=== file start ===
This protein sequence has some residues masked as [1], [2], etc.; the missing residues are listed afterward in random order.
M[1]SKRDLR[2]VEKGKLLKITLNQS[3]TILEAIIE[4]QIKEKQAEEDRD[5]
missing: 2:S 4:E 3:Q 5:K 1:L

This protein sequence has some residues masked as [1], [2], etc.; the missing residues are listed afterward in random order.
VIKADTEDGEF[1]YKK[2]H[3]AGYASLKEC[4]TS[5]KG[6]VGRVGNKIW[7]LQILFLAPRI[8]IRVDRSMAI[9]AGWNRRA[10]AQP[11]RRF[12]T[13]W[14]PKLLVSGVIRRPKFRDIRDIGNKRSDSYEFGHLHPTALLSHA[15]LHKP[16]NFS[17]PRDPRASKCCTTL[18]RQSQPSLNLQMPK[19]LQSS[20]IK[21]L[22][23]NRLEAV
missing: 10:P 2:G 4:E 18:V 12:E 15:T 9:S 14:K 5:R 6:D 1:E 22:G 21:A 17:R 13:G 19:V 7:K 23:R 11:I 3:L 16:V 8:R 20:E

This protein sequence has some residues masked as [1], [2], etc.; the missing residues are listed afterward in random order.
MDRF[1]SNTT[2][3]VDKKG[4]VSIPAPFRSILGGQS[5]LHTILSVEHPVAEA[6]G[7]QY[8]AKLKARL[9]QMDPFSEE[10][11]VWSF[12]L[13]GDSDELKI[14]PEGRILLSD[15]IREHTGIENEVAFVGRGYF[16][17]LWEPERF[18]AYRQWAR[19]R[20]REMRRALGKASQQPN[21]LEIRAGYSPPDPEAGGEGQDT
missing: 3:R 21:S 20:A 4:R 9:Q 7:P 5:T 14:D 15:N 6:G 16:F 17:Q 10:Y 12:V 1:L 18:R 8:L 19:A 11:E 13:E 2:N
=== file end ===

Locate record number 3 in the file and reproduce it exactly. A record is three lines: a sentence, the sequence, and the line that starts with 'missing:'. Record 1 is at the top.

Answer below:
This protein sequence has some residues masked as [1], [2], etc.; the missing residues are listed afterward in random order.
MDRF[1]SNTT[2][3]VDKKG[4]VSIPAPFRSILGGQS[5]LHTILSVEHPVAEA[6]G[7]QY[8]AKLKARL[9]QMDPFSEE[10][11]VWSF[12]L[13]GDSDELKI[14]PEGRILLSD[15]IREHTGIENEVAFVGRGYF[16][17]LWEPERF[18]AYRQWAR[19]R[20]REMRRALGKASQQPN[21]LEIRAGYSPPDPEAGGEGQDT
missing: 3:R 21:S 20:A 4:R 9:Q 7:P 5:T 14:D 15:N 6:G 16:F 17:Q 10:Y 12:V 1:L 18:R 8:L 19:A 11:E 13:E 2:N